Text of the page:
Darling Downs: "We need to think big-picture and focus on our strengths such as agriculture, education (as an export industry), and manufacturing. With growing world population, food production will be in higher demand. Support development of northern Queensland and a new food-belt."
Wide Bay Burnett: "We need to be the pioneers we once were in areas of science, alternate energy and agribusiness."
Fitzroy/Central: "By better urban planning we can foster better lifestyles which can help combat obesity, daily exercise to avoid health problems later and relearning everyday social skills as we greet each other daily."
South-East Queensland: "Health and healthiness are two different things-and we all need education and health promotion to enable better choices. Everything in moderation is good-the only thing that should never be moderated is laughter."
North and Central West Queensland: "People have to want to have a healthy lifestyle and get out in the community. Maybe if [we] encourage them to join community activities it would help make a difference."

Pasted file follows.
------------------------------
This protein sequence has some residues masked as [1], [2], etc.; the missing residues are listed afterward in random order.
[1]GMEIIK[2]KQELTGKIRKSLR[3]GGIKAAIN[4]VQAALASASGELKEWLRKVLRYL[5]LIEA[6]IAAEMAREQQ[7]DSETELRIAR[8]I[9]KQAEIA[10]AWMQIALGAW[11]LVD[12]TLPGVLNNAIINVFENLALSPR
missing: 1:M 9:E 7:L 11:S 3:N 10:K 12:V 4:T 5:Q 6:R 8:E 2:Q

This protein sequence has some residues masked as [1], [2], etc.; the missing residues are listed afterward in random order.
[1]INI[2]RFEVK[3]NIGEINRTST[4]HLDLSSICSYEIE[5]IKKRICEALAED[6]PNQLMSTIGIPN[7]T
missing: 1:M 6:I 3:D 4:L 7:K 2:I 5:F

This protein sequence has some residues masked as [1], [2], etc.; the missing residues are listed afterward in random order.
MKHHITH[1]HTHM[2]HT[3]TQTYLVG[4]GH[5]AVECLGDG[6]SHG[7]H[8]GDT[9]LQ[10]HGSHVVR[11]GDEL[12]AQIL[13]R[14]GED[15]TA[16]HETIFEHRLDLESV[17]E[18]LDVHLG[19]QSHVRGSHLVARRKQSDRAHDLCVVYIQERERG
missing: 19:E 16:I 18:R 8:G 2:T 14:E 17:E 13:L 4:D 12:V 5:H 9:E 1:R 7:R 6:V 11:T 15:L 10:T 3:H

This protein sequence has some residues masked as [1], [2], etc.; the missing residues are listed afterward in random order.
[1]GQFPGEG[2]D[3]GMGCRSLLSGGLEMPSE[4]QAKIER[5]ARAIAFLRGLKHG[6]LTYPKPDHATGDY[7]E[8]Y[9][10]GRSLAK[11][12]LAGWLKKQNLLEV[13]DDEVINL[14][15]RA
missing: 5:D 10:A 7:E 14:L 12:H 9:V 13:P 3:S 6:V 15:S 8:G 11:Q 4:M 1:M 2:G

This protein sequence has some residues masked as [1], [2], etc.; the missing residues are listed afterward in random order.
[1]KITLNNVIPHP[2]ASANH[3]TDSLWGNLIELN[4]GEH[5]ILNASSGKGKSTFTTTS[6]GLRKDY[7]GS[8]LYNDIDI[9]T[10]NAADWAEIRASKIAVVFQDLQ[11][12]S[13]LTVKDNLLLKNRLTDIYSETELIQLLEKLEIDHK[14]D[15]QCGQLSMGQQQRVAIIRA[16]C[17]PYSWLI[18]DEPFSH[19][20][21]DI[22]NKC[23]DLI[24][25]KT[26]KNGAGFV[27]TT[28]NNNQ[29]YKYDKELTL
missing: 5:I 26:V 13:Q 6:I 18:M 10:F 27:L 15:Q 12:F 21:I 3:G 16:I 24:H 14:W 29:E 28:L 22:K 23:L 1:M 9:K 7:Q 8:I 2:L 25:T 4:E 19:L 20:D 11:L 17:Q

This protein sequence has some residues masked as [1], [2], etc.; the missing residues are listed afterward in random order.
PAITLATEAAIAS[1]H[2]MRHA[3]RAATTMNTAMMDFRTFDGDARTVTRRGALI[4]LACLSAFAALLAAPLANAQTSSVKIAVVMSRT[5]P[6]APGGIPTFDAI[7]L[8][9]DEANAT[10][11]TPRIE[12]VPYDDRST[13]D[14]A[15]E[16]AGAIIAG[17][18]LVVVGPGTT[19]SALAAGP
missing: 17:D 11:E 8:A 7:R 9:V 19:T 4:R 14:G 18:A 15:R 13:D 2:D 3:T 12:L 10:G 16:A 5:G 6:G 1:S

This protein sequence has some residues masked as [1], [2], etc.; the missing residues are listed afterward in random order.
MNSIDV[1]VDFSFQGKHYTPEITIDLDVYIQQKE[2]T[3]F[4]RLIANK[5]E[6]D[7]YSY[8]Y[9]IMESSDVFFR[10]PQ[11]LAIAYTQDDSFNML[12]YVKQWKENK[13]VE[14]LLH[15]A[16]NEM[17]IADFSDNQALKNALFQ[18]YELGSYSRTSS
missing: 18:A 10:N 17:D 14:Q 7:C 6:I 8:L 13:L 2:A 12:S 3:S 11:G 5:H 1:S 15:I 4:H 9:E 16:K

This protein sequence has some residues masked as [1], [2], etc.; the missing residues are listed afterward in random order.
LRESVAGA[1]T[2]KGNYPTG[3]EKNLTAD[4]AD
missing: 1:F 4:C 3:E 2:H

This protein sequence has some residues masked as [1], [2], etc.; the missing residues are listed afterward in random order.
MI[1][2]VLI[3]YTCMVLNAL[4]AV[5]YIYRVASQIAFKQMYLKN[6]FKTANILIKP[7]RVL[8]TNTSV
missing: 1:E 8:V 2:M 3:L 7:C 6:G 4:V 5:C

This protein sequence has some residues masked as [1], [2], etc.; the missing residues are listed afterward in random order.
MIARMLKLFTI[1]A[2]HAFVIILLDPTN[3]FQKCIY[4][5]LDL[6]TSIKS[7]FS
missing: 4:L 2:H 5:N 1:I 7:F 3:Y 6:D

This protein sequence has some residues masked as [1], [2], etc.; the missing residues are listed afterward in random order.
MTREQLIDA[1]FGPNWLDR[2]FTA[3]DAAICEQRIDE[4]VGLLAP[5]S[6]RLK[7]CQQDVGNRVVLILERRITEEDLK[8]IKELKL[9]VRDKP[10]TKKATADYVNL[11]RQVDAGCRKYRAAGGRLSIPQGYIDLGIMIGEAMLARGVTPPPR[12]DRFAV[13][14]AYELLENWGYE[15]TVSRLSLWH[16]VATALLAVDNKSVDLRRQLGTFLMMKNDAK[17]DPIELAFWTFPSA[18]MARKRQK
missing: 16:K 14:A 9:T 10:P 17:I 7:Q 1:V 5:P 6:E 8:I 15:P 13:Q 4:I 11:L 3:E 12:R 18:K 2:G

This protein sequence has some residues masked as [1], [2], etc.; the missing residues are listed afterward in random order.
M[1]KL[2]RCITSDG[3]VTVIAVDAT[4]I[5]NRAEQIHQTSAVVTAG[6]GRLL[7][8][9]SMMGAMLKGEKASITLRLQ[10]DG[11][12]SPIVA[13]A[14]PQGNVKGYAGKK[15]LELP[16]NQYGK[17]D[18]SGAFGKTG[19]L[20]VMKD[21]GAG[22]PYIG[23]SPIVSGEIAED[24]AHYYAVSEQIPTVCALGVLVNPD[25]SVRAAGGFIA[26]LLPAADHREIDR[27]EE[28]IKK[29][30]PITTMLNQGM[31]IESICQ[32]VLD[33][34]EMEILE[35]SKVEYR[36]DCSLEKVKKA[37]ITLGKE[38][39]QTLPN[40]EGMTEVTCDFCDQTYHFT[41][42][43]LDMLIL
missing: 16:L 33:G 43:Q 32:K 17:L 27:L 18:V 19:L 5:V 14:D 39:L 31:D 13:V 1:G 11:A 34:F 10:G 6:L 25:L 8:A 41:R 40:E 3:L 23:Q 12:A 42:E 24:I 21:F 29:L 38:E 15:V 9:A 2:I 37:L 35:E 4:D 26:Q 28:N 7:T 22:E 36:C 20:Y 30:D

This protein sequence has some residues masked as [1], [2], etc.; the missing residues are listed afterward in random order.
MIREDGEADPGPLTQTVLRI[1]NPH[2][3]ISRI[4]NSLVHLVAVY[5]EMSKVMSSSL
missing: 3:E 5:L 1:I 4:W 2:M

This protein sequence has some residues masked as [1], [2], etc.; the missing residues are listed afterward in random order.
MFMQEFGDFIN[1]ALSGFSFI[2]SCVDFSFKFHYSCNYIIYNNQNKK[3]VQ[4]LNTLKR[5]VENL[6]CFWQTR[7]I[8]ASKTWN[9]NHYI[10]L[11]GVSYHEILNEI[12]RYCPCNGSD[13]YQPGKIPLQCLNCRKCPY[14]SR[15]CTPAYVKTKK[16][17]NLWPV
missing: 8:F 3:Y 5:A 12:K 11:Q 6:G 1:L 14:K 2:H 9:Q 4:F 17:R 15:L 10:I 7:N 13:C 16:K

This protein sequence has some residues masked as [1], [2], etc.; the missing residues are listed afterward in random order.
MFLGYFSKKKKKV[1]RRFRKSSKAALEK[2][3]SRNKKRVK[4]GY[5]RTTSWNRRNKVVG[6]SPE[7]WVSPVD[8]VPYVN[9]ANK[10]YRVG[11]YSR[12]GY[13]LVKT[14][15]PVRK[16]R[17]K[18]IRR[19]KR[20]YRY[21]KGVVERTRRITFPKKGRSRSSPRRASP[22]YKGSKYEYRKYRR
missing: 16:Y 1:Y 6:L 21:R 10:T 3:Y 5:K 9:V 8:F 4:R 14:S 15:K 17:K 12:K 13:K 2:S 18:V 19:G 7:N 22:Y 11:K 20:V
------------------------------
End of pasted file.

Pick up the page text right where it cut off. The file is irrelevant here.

Brisbane: "It is absolute rubbish to say that healthy food is more expensive. I grew up in the country and it's amazing how many meals you can make with flour, eggs, mince, cheese and a few vegies."
Wide Bay Burnett: "Think about living with the environment and not try and make the environment live with us."
Brisbane: "The natural landscapes are also intrinsically valuable, and worth protecting in their own right as unique parts of the planet really radically different to anywhere else."